- Coins of the Rhodesian pound
The coins of the Rhodesian pound were part of the currency of Southern Rhodesia, which changed its name to Rhodesia, following the break-up of the Federation of Rhodesia and Nyasaland, when the Rhodesian pound replaced the Rhodesia and Nyasaland pound.
Pre-UDI colonial coinage
- sixpence (6d) bearing a flame lily design on the reverse
- shilling (1/-) bearing the Rhodesian shield on the reverse
- florin (2/-) bearing the Zimbabwe Bird on the reverse
- half crown (2/6) bearing a Sable Antelope on the reverse
These coins are interesting in two respects. First, Rhodesia was the first of two countries to utilise Arnold Machin's portrait of Queen Elizabeth II on pre-decimal coinage (the other country was The Gambia). Secondly, the coins were dual-denominated (with 5c, 10c, 20c and 25c). This was not only to familiarise the public with the decimal system, but also to allow the coins to remain legal tender after the forthcoming change over to decimal currency.
On November 11, 1965, Rhodesia was declared by Prime Minister Ian Smith to be an independent Dominion. This led to sanctions being imposed by both the British Commonwealth and the United Nations, as the Unilateral Declaration of Independence (UDI) was not recognized as legitimate.
In 1966, the 'rebel' Rhodesian Government decided to issue a set of gold coins to commemorate the first anniversary of the UDI. These consisted of three denominations:
- five pounds - 3000 minted (bearing the arms of Rhodesia on the reverse)
all of which were identical in weight, size and gold content to the British sovereign, half-sovereign and five pound coin. These coins were issued singly and in a set of three, in cases inscribed RESERVE BANK OF RHODESIA. These coins, like the 1964 issue, were struck at Pretoria.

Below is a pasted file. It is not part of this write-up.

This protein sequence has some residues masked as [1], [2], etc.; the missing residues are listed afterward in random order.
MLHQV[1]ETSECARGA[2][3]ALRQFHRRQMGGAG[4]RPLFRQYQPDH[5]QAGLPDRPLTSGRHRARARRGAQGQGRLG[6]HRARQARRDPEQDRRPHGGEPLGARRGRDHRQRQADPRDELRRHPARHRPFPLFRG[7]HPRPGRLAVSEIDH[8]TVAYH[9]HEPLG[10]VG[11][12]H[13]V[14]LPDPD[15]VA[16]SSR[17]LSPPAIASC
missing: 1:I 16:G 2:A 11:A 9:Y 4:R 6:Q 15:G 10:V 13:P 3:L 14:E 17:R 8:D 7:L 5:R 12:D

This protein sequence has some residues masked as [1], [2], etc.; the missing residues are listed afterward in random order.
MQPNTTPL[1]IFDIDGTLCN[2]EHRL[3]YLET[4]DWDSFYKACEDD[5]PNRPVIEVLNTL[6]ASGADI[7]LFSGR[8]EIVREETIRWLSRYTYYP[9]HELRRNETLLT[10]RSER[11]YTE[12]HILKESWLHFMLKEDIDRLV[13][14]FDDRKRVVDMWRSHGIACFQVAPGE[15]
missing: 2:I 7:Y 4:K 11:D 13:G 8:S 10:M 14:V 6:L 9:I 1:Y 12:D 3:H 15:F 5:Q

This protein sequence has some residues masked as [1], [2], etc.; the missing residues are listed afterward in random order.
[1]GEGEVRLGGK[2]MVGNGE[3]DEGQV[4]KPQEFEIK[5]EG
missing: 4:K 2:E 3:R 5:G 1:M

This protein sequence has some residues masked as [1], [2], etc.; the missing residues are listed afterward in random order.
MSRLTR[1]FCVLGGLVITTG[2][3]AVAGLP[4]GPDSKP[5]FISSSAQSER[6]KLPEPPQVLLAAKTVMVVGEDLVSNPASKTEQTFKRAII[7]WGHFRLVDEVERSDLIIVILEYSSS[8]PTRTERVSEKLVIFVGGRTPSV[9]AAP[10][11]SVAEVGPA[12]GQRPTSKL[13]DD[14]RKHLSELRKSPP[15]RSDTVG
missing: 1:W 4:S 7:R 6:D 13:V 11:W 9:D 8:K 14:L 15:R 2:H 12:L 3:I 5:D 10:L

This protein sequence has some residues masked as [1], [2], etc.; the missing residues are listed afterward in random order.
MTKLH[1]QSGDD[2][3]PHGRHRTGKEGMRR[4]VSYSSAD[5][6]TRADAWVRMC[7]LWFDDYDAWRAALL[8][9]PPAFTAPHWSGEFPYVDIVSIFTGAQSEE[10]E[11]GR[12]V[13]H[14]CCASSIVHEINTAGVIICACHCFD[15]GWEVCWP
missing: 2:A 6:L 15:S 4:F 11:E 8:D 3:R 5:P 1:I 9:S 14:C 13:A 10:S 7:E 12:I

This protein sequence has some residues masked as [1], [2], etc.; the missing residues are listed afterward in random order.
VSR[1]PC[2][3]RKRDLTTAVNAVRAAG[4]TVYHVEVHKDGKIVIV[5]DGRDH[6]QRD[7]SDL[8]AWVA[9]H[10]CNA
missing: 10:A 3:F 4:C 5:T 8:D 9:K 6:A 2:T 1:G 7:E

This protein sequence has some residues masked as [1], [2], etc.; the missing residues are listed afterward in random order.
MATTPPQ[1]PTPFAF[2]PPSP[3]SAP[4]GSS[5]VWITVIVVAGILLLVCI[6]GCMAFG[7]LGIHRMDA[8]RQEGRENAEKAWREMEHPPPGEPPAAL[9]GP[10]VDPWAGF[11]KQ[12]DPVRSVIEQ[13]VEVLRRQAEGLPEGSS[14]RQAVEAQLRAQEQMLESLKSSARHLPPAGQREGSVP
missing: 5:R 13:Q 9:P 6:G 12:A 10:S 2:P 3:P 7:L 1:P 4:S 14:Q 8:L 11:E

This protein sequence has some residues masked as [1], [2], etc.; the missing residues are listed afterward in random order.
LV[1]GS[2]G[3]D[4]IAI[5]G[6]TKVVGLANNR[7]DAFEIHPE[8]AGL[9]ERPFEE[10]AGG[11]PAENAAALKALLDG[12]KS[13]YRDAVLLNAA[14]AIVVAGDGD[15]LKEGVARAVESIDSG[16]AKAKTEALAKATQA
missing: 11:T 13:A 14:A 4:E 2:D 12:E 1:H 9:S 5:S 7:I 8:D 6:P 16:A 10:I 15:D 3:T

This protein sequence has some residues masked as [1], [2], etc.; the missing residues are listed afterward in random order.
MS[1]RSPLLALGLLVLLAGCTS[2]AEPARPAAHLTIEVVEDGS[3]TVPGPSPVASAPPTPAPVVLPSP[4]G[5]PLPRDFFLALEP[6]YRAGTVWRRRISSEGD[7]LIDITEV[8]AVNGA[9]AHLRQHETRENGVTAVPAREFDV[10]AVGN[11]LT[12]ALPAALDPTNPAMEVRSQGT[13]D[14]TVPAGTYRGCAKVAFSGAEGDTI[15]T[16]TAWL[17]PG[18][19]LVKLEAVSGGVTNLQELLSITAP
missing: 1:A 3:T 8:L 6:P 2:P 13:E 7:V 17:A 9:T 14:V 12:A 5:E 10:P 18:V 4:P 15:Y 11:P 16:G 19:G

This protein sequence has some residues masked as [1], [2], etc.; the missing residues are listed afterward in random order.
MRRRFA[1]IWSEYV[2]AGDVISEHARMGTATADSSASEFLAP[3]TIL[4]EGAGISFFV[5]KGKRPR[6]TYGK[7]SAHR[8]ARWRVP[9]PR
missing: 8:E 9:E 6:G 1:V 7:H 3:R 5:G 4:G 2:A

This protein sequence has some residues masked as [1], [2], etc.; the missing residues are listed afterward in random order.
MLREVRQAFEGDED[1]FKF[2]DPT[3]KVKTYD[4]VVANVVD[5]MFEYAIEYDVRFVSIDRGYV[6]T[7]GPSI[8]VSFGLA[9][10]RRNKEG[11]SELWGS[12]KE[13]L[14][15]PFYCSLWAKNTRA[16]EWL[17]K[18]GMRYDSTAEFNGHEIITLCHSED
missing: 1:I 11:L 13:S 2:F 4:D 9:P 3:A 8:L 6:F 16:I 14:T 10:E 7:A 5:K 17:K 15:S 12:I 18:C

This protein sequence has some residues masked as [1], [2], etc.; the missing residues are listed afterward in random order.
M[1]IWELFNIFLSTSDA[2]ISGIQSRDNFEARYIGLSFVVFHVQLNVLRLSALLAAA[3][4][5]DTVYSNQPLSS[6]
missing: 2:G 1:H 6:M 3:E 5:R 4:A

In 1968, the Rhodesian threepence (or tickey) was issued. This was not dual-denominated.
Wikimedia Foundation. 2010.
Look at other dictionaries:
Coins of the Rhodesian dollar — The coins of the Rhodesian dollar were part of the physical form of Rhodesia s historical currency, the Rhodesian dollar. Decimal coinage (click for obverse image) [dead link] (click for reverse image) [dead link] In late 1969 Rhodesian … Wikipedia
Rhodesian pound — Infobox Currency image 1 = Rho one pound note.jpg image title 1 = Pre UDI £1 using countries = flag|Rhodesia pegged with = British pound at par, then R£ 1 = US$ 2.8 subunit ratio 1 = 1/20 subunit name 1 = shilling subunit ratio 2 = 1/240 subunit… … Wikipedia
Southern Rhodesian pound — Infobox Currency image 1 = image title 1 = using countries = Southern Rhodesia pegged with = British pound at par subunit ratio 1 = 1/20 subunit name 1 = shilling subunit ratio 2 = 1/240 subunit name 2 = penny symbol = £ symbol subunit 1 = s… … Wikipedia
Rhodesian dollar — Infobox Currency image 1 = Rhodesia1.jpg image title 1 = 1 dollar note iso code = using countries = flag|Rhodesia subunit ratio 1 = 1/100 subunit name 1 = cent symbol = $ used coins = ½, 1, 2½, 5, 10, 20, 25 cents used banknotes = 1, 2, 5, 10… … Wikipedia
Pound (currency) — The pound, a unit of currency, originated in England as the value of a pound mass of silver. [ [http://www.etymonline.com/index.php?term=pound Online Etymology Dictionary] ] For a long time, £1 worth of silver coins were a troy pound in… … Wikipedia
Pound sterling — GBP redirects here. For other uses, see GBP (disambiguation). Pound sterling Peuns sterling (Cornish) Punt steirling (Irish) Punt Sostynagh … Wikipedia
Manx pound — ISO 4217 code none User(s) Isle of Man (alongside pound sterling) Inflation 3.6% … Wikipedia
Cypriot pound — Λίρα Κύπρου (Greek) Kıbrıs lirası (Turkish) … Wikipedia
Jersey pound — Jersey pound … Wikipedia
New Brunswick pound — The pound was the currency of New Brunswick until 1860. It was subdivided into 20 shillings, each of 12 pence, with the dollar (initially the Spanish dollar) circulating at a value of 5 shillings (the Halifax rating). Contents 1 History 2 Coins 3 … Wikipedia